Friday, 27 December 2019

Magic Resistance and Anti-Magic Fields: Can They Be Not Shit?

A common feature of mid- to high-level D&D content is "magic resistance" or "anti-magic fields" that put artificial limitations on the power of magic-users. Presumably this emerged as a patch to counter the dominance of magic-users in the late game. However, these elements are usually presented in a very dull and arbitrary fashion, with no explanation beyond "the monster is immune to spells" or "spells can't be cast in this area". We can do better.

'Cancel', Mathias Kollros

Magic resistance (e.g. immunity to offensive spells)
By "magic resistance" I mean a monster that has immunity to offensive spells cast on it. This immunity might be permanent, it might trigger a certain percentage of the time (most high-level AD&D monsters have this), or it might have a limited number of charges per day. Often it will be more interesting to make spellcasting more complicated rather than nix it altogether.

- Spell is absorbed into a necklace of seven gems. When all gems are full, spells can be cast freely.
- Spell turns into words hovering in the air; whoever reads the words out loud first gets to cast the spell
- spell shatters into magical shards. Crack the shards and huff their magic gas to recharge your spell power
- spell is absorbed by a bonsai tree and becomes tiny fruit
- spell passes through a tiny wormhole and emerges in a harmless location nearby
- spell is slowed to the pace of a glacier - if left alone it will finish casting in about 1000 years
- spell becomes a small creature that serves the spell's target
- spell is absorbed into the pages of a floating book. The book contains every spell that has ever been cast on the target (!!)
- spell is trapped in a bubble and floats to the ceiling. Pop the bubble (AC15) to release the spell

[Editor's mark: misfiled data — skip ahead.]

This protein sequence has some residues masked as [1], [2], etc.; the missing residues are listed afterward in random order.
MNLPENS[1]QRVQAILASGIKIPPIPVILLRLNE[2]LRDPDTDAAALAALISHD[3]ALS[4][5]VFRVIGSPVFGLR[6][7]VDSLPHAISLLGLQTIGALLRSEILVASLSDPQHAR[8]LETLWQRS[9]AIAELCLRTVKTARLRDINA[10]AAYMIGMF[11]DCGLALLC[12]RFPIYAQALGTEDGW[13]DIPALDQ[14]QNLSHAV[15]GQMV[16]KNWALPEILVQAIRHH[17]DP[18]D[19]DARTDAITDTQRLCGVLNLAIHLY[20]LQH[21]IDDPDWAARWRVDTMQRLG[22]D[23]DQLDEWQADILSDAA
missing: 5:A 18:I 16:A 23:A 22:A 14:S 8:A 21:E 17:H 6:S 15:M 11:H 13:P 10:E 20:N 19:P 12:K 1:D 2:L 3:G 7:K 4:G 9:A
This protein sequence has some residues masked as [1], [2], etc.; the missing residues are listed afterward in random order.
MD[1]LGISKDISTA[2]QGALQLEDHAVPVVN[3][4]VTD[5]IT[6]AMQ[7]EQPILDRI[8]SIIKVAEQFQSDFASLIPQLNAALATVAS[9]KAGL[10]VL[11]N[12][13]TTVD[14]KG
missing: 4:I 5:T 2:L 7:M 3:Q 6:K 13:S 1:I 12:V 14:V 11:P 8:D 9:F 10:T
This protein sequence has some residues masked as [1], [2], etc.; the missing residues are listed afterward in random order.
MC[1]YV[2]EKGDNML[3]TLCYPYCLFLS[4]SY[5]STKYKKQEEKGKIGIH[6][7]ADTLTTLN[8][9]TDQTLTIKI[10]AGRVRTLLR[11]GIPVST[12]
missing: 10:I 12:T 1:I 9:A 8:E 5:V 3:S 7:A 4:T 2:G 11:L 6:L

'Counterspell', Hannibal King

Anti-magic fields
Let's face it, a blanket "no spells allowed" field is pretty bullshit, so most of these examples are more about adding complications. Hopefully this will be fun and won't turn the game into "everything revolves around the wizard even more than before because we have to help him jump through hoops to cast his spells".

- white mist that turns solid in contact with spells (an effect similar to oobleck)
- all magic-users are followed by an annoying, unkillable imp who swallows all their spells. But the imps aren't that fast so if you run off then you can lose them for a bit.
- area is lit by anti-magic lanterns. Spells can still be cast in areas where the lanterns' light is occluded
- area is full of explosive harmonic crystals. Cast one spell and the entire place blows up
- an empty copy of the dungeon exists directly below it. Any spell cast in the dungeon affects the copy, and vice versa
- through the ceiling you can see huge ethereal shark-things swimming through solid rock. Casting a spell is like throwing chum in the water
- a demonic bureaucrat at the dungeon's entrance takes custody of your spells. You can free one spell at a time by offering a blood sacrifice

Thursday, 26 December 2019

Carcosa: Random Community Generator

Dogon dancers

One of the biggest gaps in Geoffrey McKinney's Carcosa setting is the lack of cultural or social details about the people of the world. There is basically nothing there except a vague sense that they are "savage" and "degraded", plus a weird assertion that their culture resembles "pre-Columbian Mesoamerica" which doesn't really make any sense (hint: in the year before Columbus arrived in the Americas, Tenochtitlan was the largest city in the world.)

Here's a set of tables to generate Carcosan communities that are a bit more interesting and textured, while maintaining the themes of desperation and brutality.

  1. Semi-nomadic dinosaur herders
  2. Fungal forest slash and burn farmers
  3. Bandits, raid other villages or extort them for tribute
  4. Make sacrifices to eldritch god in exchange for food
  5. Nomadic hunter-gatherers
  6. Semi-nomadic, raid ruins for ancient technology, tinker with it and trade it
  7. Slave hunters and traders
  8. Lake fishers; have specialised knowledge that allows them to safely prepare the mutated lakelife

Dwelling place
  1. Cave complex
  2. Walled town
  3. Abandoned snake men ruin
  4. Mud huts
  5. Wood huts on stilts
  6. Inside an ossified dinosaur carcass

Cultural quirks*
  1. Widow sacrifice - when a woman is widowed she calls on her sons to strangle her; when a man is widowed he calls on his daughters to prepare a poison meal
  2. Obsession with feasting - the leader who gives the best feast is given prominence
  3. Men and women strictly segregated except during annual courting season
  4. Corpses' brains must be eaten by their relatives or their soul cannot pass on
  5. 'Unclean' tasks are relegated to a servile underclass
  6. Polygamy: men take many wives or women take many husbands. The surplus unmarried population are disposed of through 1. long pilgrimages with low chance of survival 2. Castration 3. Ritual murder